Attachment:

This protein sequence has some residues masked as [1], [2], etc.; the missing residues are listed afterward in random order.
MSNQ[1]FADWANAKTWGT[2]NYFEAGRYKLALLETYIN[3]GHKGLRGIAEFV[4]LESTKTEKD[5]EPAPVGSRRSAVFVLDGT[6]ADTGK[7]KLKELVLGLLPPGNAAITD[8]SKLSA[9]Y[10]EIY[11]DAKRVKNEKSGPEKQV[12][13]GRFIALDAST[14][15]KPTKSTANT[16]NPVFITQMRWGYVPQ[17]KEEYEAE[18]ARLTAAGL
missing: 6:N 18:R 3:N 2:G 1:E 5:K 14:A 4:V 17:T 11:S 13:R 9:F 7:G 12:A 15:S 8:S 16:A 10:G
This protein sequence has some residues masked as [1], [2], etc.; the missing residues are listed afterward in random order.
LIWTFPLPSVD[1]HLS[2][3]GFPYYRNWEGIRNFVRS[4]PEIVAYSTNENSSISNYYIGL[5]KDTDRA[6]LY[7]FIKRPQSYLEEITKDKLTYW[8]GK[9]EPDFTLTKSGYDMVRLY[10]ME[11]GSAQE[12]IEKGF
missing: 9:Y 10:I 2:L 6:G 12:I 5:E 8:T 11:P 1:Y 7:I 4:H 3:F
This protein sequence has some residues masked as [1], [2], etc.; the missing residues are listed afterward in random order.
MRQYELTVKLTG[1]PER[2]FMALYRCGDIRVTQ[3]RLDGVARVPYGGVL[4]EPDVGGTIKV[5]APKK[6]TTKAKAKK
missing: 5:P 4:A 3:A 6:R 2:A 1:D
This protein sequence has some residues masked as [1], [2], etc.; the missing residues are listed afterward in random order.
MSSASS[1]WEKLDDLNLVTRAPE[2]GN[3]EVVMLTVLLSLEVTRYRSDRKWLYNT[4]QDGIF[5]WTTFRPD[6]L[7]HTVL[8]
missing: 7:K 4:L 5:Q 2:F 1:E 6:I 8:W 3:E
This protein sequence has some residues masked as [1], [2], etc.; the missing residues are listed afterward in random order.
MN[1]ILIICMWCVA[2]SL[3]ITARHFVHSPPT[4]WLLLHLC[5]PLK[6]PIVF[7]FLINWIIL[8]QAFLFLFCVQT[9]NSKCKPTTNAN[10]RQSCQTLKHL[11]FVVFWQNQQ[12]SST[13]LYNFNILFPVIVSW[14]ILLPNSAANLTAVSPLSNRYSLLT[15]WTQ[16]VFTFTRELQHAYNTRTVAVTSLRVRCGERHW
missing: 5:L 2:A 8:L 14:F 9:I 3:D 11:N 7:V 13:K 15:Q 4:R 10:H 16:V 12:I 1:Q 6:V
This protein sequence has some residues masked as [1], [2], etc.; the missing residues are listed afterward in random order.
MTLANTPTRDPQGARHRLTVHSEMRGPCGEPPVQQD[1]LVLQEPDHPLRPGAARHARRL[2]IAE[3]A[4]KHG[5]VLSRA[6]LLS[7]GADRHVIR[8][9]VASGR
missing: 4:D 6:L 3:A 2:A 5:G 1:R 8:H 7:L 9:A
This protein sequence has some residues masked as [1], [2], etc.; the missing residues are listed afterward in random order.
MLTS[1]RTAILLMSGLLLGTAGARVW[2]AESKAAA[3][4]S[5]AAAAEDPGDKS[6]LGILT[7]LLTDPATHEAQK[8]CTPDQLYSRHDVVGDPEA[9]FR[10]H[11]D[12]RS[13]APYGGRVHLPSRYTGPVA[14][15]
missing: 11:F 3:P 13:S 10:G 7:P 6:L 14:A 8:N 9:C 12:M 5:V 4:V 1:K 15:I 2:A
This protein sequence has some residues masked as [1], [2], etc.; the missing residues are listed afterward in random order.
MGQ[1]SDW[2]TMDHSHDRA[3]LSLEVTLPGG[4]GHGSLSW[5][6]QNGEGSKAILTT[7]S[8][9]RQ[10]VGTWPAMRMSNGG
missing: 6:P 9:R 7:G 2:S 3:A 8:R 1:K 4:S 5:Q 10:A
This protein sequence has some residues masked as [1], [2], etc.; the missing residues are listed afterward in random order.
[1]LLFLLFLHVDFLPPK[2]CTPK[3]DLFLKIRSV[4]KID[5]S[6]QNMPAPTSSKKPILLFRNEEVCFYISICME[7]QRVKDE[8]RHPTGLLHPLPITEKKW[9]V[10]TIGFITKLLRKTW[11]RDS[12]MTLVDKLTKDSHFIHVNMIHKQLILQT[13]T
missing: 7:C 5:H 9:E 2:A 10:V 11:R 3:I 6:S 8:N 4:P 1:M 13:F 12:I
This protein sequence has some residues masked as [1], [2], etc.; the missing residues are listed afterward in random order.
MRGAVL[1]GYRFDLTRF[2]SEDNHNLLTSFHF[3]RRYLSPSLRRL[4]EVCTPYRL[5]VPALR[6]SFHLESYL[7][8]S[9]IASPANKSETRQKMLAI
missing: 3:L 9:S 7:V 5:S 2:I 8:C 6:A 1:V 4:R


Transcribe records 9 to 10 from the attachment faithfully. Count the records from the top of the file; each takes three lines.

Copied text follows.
This protein sequence has some residues masked as [1], [2], etc.; the missing residues are listed afterward in random order.
[1]LLFLLFLHVDFLPPK[2]CTPK[3]DLFLKIRSV[4]KID[5]S[6]QNMPAPTSSKKPILLFRNEEVCFYISICME[7]QRVKDE[8]RHPTGLLHPLPITEKKW[9]V[10]TIGFITKLLRKTW[11]RDS[12]MTLVDKLTKDSHFIHVNMIHKQLILQT[13]T
missing: 7:C 5:H 9:E 2:A 10:V 11:R 3:I 6:S 8:N 4:P 1:M 13:F 12:I
This protein sequence has some residues masked as [1], [2], etc.; the missing residues are listed afterward in random order.
MRGAVL[1]GYRFDLTRF[2]SEDNHNLLTSFHF[3]RRYLSPSLRRL[4]EVCTPYRL[5]VPALR[6]SFHLESYL[7][8]S[9]IASPANKSETRQKMLAI
missing: 3:L 9:S 7:V 5:S 2:I 8:C 6:A 1:V 4:R